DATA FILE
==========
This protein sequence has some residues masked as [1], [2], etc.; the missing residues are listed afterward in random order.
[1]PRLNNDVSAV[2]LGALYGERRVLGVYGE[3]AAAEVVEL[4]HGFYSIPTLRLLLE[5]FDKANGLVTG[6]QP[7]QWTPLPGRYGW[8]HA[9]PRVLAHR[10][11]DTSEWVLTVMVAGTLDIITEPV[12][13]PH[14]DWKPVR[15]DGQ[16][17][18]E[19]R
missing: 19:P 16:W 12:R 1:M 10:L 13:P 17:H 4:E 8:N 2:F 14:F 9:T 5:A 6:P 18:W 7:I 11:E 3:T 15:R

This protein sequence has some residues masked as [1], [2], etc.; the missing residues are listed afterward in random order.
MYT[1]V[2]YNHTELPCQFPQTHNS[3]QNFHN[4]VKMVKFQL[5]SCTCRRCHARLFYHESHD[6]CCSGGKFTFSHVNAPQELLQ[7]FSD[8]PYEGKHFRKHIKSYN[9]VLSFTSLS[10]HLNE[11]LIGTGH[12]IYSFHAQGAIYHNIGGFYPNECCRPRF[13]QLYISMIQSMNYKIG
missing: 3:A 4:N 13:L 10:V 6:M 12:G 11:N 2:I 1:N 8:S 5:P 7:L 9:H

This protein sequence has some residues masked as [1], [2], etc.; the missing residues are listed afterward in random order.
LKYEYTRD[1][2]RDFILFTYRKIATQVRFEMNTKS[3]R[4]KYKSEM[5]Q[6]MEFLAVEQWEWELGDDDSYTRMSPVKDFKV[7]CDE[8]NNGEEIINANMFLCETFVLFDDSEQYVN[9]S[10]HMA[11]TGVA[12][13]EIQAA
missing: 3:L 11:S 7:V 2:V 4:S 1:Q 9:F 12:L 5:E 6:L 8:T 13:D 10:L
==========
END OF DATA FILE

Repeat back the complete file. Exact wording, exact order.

This protein sequence has some residues masked as [1], [2], etc.; the missing residues are listed afterward in random order.
[1]PRLNNDVSAV[2]LGALYGERRVLGVYGE[3]AAAEVVEL[4]HGFYSIPTLRLLLE[5]FDKANGLVTG[6]QP[7]QWTPLPGRYGW[8]HA[9]PRVLAHR[10][11]DTSEWVLTVMVAGTLDIITEPV[12][13]PH[14]DWKPVR[15]DGQ[16][17][18]E[19]R
missing: 19:P 16:W 12:R 1:M 10:L 13:P 17:H 4:E 8:N 2:F 14:F 9:T 5:A 6:P 18:W 7:I 11:E 3:T 15:R

This protein sequence has some residues masked as [1], [2], etc.; the missing residues are listed afterward in random order.
MYT[1]V[2]YNHTELPCQFPQTHNS[3]QNFHN[4]VKMVKFQL[5]SCTCRRCHARLFYHESHD[6]CCSGGKFTFSHVNAPQELLQ[7]FSD[8]PYEGKHFRKHIKSYN[9]VLSFTSLS[10]HLNE[11]LIGTGH[12]IYSFHAQGAIYHNIGGFYPNECCRPRF[13]QLYISMIQSMNYKIG
missing: 3:A 4:N 13:L 10:V 6:M 12:G 11:N 2:I 1:N 8:S 5:P 7:L 9:H

This protein sequence has some residues masked as [1], [2], etc.; the missing residues are listed afterward in random order.
LKYEYTRD[1][2]RDFILFTYRKIATQVRFEMNTKS[3]R[4]KYKSEM[5]Q[6]MEFLAVEQWEWELGDDDSYTRMSPVKDFKV[7]CDE[8]NNGEEIINANMFLCETFVLFDDSEQYVN[9]S[10]HMA[11]TGVA[12][13]EIQAA
missing: 3:L 11:S 7:V 2:V 4:S 1:Q 9:F 12:L 5:E 6:L 8:T 13:D 10:L